Let’s give the final word to legendary investor Warren Buffett. At this year’s Berkshire Hathaway annual meeting in reference to investment consultants he was quoted saying this: “There’s been far, far, far more money made by people in Wall Street through salesmanship abilities than through investment abilities. There are a few people out there that are going to have an outstanding investment record.”

Financial Post
bcritchley@nationalpost.com

Top Banking Committee Democrat Reprimands Loretta Lynch For Going Easy On Wall Street

WASHINGTON ― Rep. Maxine Waters (D-Calif.) sent a sharply worded letter to Attorney General Loretta Lynch on Friday, calling on the government’s top lawyer to rescind a drug money laundering settlement with HSBC and bring criminal charges against the British financial titan’s employees.

Under the standards of Beltway etiquette, it’s a provocative move for a Democratic congresswoman in a leadership position ― Waters is the ranking member of the powerful House Financial Services Committee ― to publicly challenge a sitting Democratic cabinet member. But Waters’ letter is particularly biting for another reason: Lynch was personally in charge of the HSBC investigation that infuriated financial reform advocates in December 2012, while she was U.S. Attorney for the Eastern District of New York.

“I have long criticized the apparent two-tiered American justice system that subjects low-level criminal offenders to harsh prison sentences that completely upend their lives and compromise their futures, while allowing the perpetrators of major financial crimes to be largely shielded from criminal prosecution,” Waters wrote Friday.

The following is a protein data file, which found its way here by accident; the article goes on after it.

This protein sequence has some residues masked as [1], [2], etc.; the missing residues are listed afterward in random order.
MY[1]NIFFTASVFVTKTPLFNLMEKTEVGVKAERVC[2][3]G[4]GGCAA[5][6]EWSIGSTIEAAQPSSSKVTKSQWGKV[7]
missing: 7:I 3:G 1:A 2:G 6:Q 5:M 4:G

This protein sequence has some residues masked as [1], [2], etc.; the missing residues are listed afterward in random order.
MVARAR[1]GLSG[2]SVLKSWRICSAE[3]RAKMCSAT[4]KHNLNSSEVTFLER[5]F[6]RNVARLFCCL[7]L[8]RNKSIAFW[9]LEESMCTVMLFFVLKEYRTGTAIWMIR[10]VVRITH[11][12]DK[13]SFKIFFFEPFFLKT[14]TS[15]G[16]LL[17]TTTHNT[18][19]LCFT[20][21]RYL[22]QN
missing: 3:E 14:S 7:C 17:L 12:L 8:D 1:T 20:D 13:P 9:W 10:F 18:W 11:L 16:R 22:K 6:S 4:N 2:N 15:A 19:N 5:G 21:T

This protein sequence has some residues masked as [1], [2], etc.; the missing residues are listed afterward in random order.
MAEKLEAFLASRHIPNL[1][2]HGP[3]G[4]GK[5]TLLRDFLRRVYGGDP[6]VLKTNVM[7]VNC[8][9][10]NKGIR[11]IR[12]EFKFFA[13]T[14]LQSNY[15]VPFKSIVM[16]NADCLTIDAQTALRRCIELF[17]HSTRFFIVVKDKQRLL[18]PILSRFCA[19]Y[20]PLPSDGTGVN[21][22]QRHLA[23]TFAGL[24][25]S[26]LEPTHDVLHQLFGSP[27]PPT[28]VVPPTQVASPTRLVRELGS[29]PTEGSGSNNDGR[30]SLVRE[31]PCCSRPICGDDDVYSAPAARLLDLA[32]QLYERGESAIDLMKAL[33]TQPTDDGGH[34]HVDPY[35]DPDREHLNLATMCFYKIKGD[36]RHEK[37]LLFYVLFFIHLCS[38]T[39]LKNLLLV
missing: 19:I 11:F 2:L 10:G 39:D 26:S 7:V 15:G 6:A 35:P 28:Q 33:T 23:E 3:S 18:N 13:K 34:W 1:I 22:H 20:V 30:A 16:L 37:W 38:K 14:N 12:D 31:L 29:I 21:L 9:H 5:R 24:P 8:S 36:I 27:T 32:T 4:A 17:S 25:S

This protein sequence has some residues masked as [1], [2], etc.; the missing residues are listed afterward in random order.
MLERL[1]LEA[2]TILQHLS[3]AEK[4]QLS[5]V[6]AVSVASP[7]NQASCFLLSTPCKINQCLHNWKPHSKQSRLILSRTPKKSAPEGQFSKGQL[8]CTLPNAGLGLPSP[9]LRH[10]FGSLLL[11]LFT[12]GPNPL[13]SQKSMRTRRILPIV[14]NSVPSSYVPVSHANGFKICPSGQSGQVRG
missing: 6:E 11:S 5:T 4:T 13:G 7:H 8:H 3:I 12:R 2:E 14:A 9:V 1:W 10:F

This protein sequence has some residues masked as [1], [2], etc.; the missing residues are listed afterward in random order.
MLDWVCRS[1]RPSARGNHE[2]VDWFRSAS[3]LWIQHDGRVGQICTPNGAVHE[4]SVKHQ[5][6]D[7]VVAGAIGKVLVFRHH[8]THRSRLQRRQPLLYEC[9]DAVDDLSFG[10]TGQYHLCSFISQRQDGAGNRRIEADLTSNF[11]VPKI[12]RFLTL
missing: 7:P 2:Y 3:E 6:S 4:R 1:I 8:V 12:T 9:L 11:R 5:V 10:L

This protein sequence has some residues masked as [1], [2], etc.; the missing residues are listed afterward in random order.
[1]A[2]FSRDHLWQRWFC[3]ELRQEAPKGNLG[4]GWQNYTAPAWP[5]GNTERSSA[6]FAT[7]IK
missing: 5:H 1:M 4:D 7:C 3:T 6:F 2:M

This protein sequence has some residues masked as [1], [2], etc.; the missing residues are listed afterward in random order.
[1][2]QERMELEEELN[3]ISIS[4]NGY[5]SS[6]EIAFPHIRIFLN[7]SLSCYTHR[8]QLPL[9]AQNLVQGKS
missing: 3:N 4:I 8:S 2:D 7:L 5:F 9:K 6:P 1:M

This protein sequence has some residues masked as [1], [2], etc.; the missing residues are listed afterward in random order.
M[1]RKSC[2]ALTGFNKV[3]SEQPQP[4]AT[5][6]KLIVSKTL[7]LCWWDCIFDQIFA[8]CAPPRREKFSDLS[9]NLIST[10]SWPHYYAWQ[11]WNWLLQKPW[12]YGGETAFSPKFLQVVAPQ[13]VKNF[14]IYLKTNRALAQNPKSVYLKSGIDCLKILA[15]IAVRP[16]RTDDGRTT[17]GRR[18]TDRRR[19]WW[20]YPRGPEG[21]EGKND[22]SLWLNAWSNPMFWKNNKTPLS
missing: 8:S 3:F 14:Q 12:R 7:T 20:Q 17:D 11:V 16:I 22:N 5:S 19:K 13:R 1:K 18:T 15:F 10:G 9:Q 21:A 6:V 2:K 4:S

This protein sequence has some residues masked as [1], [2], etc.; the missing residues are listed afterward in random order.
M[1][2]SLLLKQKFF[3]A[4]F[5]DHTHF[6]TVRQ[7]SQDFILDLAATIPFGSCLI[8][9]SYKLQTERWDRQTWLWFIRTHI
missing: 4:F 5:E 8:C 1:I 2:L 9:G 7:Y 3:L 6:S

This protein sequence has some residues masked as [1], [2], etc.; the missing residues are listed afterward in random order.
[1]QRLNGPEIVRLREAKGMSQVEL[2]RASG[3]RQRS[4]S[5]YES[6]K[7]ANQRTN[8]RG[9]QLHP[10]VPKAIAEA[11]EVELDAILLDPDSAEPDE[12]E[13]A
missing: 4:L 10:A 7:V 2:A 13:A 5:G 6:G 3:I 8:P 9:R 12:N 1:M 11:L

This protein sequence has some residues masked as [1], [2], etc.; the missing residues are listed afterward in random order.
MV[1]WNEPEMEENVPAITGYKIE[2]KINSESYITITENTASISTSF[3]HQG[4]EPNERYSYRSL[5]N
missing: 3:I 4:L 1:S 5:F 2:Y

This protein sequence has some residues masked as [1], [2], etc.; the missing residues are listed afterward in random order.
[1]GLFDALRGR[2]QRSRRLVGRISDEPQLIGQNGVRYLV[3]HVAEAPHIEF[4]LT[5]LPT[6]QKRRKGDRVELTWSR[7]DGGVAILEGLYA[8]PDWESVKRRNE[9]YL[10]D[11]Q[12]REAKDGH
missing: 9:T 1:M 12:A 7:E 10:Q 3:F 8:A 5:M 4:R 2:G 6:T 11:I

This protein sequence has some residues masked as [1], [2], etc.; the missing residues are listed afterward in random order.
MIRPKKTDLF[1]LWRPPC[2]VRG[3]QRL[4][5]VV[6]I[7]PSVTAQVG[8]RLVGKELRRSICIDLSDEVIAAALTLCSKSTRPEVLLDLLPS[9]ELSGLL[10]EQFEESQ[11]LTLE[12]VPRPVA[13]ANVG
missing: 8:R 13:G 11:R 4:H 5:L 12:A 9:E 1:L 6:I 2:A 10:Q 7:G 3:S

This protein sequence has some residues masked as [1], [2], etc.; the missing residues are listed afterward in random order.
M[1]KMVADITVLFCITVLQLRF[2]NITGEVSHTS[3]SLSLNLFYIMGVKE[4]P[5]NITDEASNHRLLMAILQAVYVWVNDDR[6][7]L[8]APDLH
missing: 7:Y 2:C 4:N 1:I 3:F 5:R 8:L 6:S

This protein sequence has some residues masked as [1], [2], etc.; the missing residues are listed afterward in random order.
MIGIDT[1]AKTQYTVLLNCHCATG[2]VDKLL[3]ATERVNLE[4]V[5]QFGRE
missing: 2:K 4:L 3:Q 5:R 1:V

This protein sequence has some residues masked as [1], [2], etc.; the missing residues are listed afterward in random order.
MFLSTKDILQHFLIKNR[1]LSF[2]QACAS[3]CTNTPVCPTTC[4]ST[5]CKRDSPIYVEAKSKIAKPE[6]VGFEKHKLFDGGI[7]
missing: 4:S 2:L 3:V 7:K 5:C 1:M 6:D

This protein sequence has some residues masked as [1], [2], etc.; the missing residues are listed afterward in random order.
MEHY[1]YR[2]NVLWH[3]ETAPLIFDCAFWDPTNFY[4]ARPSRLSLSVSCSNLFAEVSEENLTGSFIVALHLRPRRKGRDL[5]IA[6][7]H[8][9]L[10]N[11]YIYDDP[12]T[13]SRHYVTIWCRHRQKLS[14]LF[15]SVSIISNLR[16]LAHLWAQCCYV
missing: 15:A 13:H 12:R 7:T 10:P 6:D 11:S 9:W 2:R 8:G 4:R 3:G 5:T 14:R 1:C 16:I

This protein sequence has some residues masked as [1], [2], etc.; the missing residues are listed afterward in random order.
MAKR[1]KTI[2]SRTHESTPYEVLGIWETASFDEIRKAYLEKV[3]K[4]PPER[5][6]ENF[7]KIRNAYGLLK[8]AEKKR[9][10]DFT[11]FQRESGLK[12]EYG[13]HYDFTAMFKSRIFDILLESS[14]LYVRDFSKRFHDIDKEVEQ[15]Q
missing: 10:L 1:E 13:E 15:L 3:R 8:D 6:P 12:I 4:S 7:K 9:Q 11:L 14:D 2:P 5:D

The HSBC deal, known technically as a deferred prosecution agreement or DPA, settled charges that the company laundered $881 million for the Sinaloa and Norte del Valle drug cartels and violated U.S. government sanctions against Iran, Libya, Sudan and other countries. The bank paid the feds $1.9 billion and no bankers were prosecuted. Waters wasn’t happy at the time, and needled then-Attorney General Eric Holder about the deal in 2013. 

But roughly two years after Lynch finalized the deal, reports surfaced showing that an HSBC whistleblower had turned over information to the DOJ suggesting that the firm’s Swiss unit had engaged in massive tax evasion efforts. The documents reached the department during Lynch’s money laundering investigation, which never mentioned anything about tax evasion; Lynch said her office never saw the documents.

This year, Lynch’s money laundering settlement suffered further embarrassment after the official appointed to monitor HSBC’s money laundering reforms reported that the company still isn’t up to snuff.

“More than halfway into a five-year DPA that is set to end next year, HSBC’s compliance program is still ineffective at catching and stopping federal banking law violations,” Waters wrote to Lynch. “This is unacceptable.”

HSBC was in congressional crosshairs last week when House Financial Services Committee Chairman Jeb Hensarling (R-Texas) published a 282-page report on the HSBC settlement, alleging that Holder had personally insisted on not prosecuting bankers, arguing that doing so would jeopardize the global financial system. Hensarling and Waters are typically partisan enemies and ideological opponents. He wants to dismantle the 2010 Dodd-Frank financial reform law, while Waters wants to strengthen it. But on the “too big to jail” problem at least, Waters apparently sees no need to distance herself from her typical foe.

“I implore you to revisit and reconsider HSBC’s DPA,” Waters wrote, “and to pursue the prosecution of the HSBC employees that have thus far avoided facing justice.”